Potential topics

The exact topics to be covered will depend on our interests but a set of possibilities includes:
  1. Combinatorial Algorithms (greedy algorithms, the local ratio technique). Possible applications: covering, packing, and scheduling problems.
  2. Approximation to any degree: Some problems, such as Knapsack and Euclidean TSP allows for arbitrarily good approximation if we are willing to spend more time (a so called PTAS or FPTAS).
  3. Linear Programming (randomized rounding, extreme point structure, primal-dual schema, iterative rounding). Examples of applications: Set cover, vertex cover, TSP, assignment problems, facility location, Steiner tree, degree bounded spanning trees.
  4. Semidefinite Programming (hyperplane rounding). Most successful technique for problems with "soft" constraints, which may be violated by paying some additional costs. Examples of applications: Max Cut, Max-2-Sat.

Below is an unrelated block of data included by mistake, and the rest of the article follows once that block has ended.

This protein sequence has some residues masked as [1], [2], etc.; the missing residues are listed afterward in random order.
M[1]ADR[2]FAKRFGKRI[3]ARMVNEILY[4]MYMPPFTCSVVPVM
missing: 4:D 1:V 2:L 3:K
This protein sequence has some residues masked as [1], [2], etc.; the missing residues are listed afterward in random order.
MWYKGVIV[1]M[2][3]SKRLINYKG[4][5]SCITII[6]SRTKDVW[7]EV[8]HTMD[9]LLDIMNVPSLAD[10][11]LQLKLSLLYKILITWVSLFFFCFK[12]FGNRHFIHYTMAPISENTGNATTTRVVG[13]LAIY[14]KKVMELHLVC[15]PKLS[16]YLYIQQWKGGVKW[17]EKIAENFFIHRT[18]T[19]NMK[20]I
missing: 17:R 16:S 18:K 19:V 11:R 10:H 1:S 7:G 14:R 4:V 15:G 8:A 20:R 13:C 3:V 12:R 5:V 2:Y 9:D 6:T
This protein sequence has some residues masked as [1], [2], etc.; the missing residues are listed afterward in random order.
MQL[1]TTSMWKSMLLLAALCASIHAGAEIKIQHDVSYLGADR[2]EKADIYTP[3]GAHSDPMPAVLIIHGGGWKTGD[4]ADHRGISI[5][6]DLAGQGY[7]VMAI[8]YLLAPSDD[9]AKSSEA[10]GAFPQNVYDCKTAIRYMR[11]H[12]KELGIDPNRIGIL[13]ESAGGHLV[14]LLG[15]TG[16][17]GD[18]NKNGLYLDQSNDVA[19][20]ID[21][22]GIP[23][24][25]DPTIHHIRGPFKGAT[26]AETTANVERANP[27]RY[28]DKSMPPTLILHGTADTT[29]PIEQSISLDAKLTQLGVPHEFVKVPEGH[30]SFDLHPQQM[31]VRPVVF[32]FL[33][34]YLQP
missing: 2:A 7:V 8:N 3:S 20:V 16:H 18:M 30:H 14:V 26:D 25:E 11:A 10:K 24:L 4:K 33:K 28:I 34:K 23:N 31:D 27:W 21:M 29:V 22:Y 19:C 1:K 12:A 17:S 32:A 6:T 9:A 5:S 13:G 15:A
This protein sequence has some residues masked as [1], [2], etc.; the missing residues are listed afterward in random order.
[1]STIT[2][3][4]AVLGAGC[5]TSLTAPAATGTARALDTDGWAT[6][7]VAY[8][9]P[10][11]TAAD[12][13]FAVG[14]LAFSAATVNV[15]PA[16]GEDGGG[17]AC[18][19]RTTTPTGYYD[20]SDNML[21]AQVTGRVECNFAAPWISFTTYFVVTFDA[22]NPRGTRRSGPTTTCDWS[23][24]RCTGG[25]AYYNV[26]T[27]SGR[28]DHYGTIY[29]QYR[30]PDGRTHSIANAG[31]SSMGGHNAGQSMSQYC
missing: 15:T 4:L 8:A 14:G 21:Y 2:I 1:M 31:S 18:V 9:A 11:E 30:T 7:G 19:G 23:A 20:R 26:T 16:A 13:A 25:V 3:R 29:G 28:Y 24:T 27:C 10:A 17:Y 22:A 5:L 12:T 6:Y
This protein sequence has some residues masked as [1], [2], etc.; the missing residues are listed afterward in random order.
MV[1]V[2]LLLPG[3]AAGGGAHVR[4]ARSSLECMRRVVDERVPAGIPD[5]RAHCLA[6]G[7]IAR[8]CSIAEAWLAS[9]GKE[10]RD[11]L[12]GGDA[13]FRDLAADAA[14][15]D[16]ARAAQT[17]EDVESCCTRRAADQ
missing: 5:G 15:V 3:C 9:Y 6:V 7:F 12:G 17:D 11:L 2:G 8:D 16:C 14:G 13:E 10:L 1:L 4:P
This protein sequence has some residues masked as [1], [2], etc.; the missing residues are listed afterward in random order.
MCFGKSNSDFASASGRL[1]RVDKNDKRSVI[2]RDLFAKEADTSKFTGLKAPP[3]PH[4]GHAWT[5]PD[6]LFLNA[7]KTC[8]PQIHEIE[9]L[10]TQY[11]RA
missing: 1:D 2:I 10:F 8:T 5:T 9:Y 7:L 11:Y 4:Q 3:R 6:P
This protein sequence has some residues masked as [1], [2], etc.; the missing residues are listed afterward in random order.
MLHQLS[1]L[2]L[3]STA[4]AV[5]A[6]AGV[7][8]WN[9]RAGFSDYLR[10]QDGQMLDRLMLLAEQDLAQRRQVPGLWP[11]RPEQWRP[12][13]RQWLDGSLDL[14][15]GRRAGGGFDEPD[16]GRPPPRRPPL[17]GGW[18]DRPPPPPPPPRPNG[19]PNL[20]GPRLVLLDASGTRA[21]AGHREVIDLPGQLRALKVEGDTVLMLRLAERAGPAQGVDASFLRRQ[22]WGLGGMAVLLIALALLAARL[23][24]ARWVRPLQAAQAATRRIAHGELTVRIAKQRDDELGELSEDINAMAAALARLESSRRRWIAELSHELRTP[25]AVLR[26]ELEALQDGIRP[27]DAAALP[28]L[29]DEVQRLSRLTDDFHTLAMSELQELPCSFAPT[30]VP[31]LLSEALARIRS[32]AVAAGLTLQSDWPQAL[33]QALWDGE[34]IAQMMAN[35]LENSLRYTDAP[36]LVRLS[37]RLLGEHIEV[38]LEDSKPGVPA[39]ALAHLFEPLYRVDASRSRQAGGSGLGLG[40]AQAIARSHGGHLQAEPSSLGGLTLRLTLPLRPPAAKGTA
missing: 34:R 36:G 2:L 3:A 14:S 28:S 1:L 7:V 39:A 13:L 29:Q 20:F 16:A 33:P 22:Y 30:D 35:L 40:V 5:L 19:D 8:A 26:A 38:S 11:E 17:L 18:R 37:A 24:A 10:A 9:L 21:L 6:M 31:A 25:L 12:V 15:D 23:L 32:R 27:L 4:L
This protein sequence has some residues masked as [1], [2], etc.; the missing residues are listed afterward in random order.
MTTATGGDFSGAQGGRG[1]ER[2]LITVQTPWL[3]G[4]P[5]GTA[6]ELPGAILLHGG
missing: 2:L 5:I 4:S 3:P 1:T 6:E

5. Linear/Semidefinite Programming Hierarchies: Automatic ways of strengthening algorithms. Many new results based on the power of these methods that indicate further interesting developments. Example of application: Max Bisection.
  6. Hardness of approximation:
    • Dinur's proof of the PCP-theorem
    • Tight hardness of Max 3-SAT (how to verify a proof by reading 3 bits)
    • Unique Games Conjecture and its applications. For example, tight hardness of Max Cut and Vertex Cover.
  7. Recent exciting developments:
    • Better algorithms for asymmetric and symmetric TSP
    • The use of hierarchies for constraint satisfaction problems
    • Constructive discrepancy results
    • Improved algorithm for bin packing